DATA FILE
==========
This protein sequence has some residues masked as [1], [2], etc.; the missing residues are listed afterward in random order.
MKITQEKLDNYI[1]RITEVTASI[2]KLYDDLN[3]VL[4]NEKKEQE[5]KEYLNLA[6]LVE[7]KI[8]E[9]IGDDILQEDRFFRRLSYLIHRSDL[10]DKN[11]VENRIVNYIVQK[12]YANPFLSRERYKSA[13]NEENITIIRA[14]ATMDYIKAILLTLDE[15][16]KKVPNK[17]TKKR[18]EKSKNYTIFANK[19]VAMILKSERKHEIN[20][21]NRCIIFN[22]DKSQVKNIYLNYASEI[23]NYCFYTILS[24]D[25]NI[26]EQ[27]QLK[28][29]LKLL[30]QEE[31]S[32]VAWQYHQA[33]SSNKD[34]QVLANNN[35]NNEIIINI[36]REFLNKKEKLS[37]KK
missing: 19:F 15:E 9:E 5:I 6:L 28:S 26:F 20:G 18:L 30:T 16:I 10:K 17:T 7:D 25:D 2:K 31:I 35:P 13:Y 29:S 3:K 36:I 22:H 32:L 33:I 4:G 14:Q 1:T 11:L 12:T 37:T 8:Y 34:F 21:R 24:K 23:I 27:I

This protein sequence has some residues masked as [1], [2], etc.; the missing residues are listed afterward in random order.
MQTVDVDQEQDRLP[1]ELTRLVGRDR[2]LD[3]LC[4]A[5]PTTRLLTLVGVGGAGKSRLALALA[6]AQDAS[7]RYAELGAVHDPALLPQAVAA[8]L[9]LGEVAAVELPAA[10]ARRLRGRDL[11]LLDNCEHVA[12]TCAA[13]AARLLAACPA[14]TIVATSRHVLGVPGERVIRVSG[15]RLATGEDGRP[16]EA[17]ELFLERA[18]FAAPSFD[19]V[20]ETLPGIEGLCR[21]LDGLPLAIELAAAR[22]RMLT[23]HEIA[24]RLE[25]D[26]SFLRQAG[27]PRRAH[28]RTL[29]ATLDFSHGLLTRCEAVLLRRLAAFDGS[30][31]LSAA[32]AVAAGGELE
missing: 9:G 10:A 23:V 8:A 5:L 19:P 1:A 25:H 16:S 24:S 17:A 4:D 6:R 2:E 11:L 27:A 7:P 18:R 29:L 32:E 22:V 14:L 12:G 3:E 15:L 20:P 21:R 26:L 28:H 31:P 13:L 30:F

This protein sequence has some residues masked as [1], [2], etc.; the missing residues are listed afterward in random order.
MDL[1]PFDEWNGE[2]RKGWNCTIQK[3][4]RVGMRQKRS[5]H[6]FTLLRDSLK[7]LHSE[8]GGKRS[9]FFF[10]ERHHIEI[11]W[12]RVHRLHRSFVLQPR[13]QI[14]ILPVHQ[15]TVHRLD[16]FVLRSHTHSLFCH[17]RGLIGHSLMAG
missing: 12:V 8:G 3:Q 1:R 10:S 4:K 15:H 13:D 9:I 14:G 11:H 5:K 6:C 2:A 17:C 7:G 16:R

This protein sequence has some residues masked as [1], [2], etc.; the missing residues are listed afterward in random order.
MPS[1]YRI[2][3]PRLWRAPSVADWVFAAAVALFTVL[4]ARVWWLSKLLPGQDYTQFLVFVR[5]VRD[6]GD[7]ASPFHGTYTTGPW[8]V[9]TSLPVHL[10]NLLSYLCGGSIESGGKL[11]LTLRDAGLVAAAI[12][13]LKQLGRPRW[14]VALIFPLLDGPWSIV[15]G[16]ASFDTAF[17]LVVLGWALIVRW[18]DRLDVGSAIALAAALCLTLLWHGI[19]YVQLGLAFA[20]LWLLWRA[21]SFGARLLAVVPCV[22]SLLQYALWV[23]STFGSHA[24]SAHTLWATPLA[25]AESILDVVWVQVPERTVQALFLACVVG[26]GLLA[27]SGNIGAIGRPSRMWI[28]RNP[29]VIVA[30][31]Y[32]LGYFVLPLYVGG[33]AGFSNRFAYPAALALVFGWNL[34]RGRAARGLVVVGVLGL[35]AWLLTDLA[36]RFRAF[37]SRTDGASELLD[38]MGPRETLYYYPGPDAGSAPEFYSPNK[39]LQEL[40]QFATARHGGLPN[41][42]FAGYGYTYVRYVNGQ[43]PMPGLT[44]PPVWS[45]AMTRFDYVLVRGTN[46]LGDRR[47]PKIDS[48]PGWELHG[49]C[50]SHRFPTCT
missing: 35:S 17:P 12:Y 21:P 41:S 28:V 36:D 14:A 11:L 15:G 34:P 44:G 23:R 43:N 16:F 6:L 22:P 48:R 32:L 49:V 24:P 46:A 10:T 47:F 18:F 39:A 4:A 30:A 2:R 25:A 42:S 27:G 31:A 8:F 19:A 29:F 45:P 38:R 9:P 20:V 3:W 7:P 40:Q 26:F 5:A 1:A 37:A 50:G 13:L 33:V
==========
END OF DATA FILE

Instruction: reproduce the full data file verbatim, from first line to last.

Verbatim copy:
This protein sequence has some residues masked as [1], [2], etc.; the missing residues are listed afterward in random order.
MKITQEKLDNYI[1]RITEVTASI[2]KLYDDLN[3]VL[4]NEKKEQE[5]KEYLNLA[6]LVE[7]KI[8]E[9]IGDDILQEDRFFRRLSYLIHRSDL[10]DKN[11]VENRIVNYIVQK[12]YANPFLSRERYKSA[13]NEENITIIRA[14]ATMDYIKAILLTLDE[15][16]KKVPNK[17]TKKR[18]EKSKNYTIFANK[19]VAMILKSERKHEIN[20][21]NRCIIFN[22]DKSQVKNIYLNYASEI[23]NYCFYTILS[24]D[25]NI[26]EQ[27]QLK[28][29]LKLL[30]QEE[31]S[32]VAWQYHQA[33]SSNKD[34]QVLANNN[35]NNEIIINI[36]REFLNKKEKLS[37]KK
missing: 19:F 15:E 9:E 5:I 6:L 28:S 26:F 20:G 18:L 30:T 16:I 10:K 17:T 7:D 25:D 2:K 31:I 35:P 13:Y 29:S 3:K 36:I 22:H 32:L 33:I 4:G 14:Q 1:T 11:L 12:T 37:T 8:Y 34:F 21:R 24:K 23:I 27:I

This protein sequence has some residues masked as [1], [2], etc.; the missing residues are listed afterward in random order.
MQTVDVDQEQDRLP[1]ELTRLVGRDR[2]LD[3]LC[4]A[5]PTTRLLTLVGVGGAGKSRLALALA[6]AQDAS[7]RYAELGAVHDPALLPQAVAA[8]L[9]LGEVAAVELPAA[10]ARRLRGRDL[11]LLDNCEHVA[12]TCAA[13]AARLLAACPA[14]TIVATSRHVLGVPGERVIRVSG[15]RLATGEDGRP[16]EA[17]ELFLERA[18]FAAPSFD[19]V[20]ETLPGIEGLCR[21]LDGLPLAIELAAAR[22]RMLT[23]HEIA[24]RLE[25]D[26]SFLRQAG[27]PRRAH[28]RTL[29]ATLDFSHGLLTRCEAVLLRRLAAFDGS[30][31]LSAA[32]AVAAGGELE
missing: 9:G 10:A 23:V 8:A 5:L 19:P 1:A 25:H 16:S 24:S 17:A 4:D 6:R 2:E 11:L 27:A 7:P 18:R 29:L 32:E 22:V 14:L 12:G 3:E 15:L 20:P 21:R 26:L 28:H 31:P 13:L 30:F

This protein sequence has some residues masked as [1], [2], etc.; the missing residues are listed afterward in random order.
MDL[1]PFDEWNGE[2]RKGWNCTIQK[3][4]RVGMRQKRS[5]H[6]FTLLRDSLK[7]LHSE[8]GGKRS[9]FFF[10]ERHHIEI[11]W[12]RVHRLHRSFVLQPR[13]QI[14]ILPVHQ[15]TVHRLD[16]FVLRSHTHSLFCH[17]RGLIGHSLMAG
missing: 12:V 8:G 3:Q 1:R 10:S 4:K 15:H 13:D 9:I 14:G 11:H 5:K 6:C 2:A 17:C 7:G 16:R

This protein sequence has some residues masked as [1], [2], etc.; the missing residues are listed afterward in random order.
MPS[1]YRI[2][3]PRLWRAPSVADWVFAAAVALFTVL[4]ARVWWLSKLLPGQDYTQFLVFVR[5]VRD[6]GD[7]ASPFHGTYTTGPW[8]V[9]TSLPVHL[10]NLLSYLCGGSIESGGKL[11]LTLRDAGLVAAAI[12][13]LKQLGRPRW[14]VALIFPLLDGPWSIV[15]G[16]ASFDTAF[17]LVVLGWALIVRW[18]DRLDVGSAIALAAALCLTLLWHGI[19]YVQLGLAFA[20]LWLLWRA[21]SFGARLLAVVPCV[22]SLLQYALWV[23]STFGSHA[24]SAHTLWATPLA[25]AESILDVVWVQVPERTVQALFLACVVG[26]GLLA[27]SGNIGAIGRPSRMWI[28]RNP[29]VIVA[30][31]Y[32]LGYFVLPLYVGG[33]AGFSNRFAYPAALALVFGWNL[34]RGRAARGLVVVGVLGL[35]AWLLTDLA[36]RFRAF[37]SRTDGASELLD[38]MGPRETLYYYPGPDAGSAPEFYSPNK[39]LQEL[40]QFATARHGGLPN[41][42]FAGYGYTYVRYVNGQ[43]PMPGLT[44]PPVWS[45]AMTRFDYVLVRGTN[46]LGDRR[47]PKIDS[48]PGWELHG[49]C[50]SHRFPTCT
missing: 35:S 17:P 12:Y 21:P 41:S 28:V 36:D 14:A 11:L 15:G 34:P 44:G 23:R 43:N 16:F 6:L 22:P 48:R 32:L 49:V 24:P 46:A 10:T 47:F 18:F 39:A 4:A 30:A 2:R 25:A 42:S 27:G 31:A 8:F 19:A 29:F 45:P 38:R 9:P 20:V 3:W 7:P 40:Q 26:F 5:A 1:A 37:A 50:G 13:L 33:V